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    I started with Compuserve and local BBS in 1983-84. I recall Compuserve costing $5 per hr @ 300-1200 baud. BBS was "free" if they were in your local dialup zone but most wanted "donations". Email bridges to the internet started in the mid 80's. I got on AOL as well starting '89 from a MACIIci. Back then the internet was mostly about email and early newsgroups.

    In 1993-94 I was at a software convention at Moscone Center in San Francisco and came across PSInet and their first Windows (v3.11) TCP/IP stack packaged with a full suite of UNIXlike internet apps that would run on dialup Windows (email, newsreader, ftp, gopher, etc.). I think it was called InterRamp. The introductory show special was $99 and I signed up on the spot. So then I had Compuserve, AOL and PSInet internet dialup at home. I was also a beta tester for Apple's eWorld on both the MAC and PC.

    Around 1996 I had the beta Windows version of the Mosaic web browser running. Caldera also intoduced their first Linux for Intel package around this time and it ran the UNIX Mosaic browser.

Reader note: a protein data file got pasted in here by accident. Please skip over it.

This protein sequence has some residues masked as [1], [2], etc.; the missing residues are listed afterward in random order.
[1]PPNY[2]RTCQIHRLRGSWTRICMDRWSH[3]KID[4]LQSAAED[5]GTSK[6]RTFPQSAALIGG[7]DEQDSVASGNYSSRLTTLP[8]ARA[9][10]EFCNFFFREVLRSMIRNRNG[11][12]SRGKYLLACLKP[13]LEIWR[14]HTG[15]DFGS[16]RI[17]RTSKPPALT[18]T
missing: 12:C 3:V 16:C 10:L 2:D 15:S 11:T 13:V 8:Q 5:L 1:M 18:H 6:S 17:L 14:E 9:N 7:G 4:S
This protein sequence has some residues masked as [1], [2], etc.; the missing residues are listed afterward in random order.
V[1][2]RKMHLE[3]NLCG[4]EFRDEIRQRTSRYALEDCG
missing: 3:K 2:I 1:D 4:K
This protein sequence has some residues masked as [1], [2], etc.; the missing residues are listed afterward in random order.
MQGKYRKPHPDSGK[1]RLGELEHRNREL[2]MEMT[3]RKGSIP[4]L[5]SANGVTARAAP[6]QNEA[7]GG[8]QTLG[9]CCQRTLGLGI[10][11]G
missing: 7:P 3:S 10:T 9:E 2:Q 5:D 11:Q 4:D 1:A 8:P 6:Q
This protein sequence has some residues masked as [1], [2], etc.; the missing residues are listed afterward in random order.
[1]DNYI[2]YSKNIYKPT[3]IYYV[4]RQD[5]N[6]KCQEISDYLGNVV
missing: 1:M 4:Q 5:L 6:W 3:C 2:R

By then both Compuserve and AOL were offering increased links to the internet world but I don't think they had web browsers until 1997. I recall AOL having a Netscape beta but then they signed for MS Internet Explorer as their exclusive web engine. By then Netscape was firmly established on Linux and on the PC.

    Later PSInet sold off their consumer dialup business to Mindspring of Atlanta. They were later acquired by Earthlink and this became the foundation of the nationwide Earthlink ISP. Then Compuserve was acquired by AOL.
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  19. I was all over the BBS's all during the infancy of the computer era. I had my TI 99/4A and accoustic couplers (300 baud) calling up BBS's. And if I rotated my chair the wrong way it would sometimes squeek and screw up my download!

    I remember when the internet was still somewhat new (94/95 ish) I was able to connect to the internet through some of the BBS's. Then I got a connection through my college but it was only text. So I used a program called Slipknot to get a graphical interface similar to Netscape back then.

    Man! It's come a long way.


    Darryl
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  20. Member ebenton's Avatar
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    I used to have Compu-serve back in 1982 with a 300-baud modem and a VIC-20.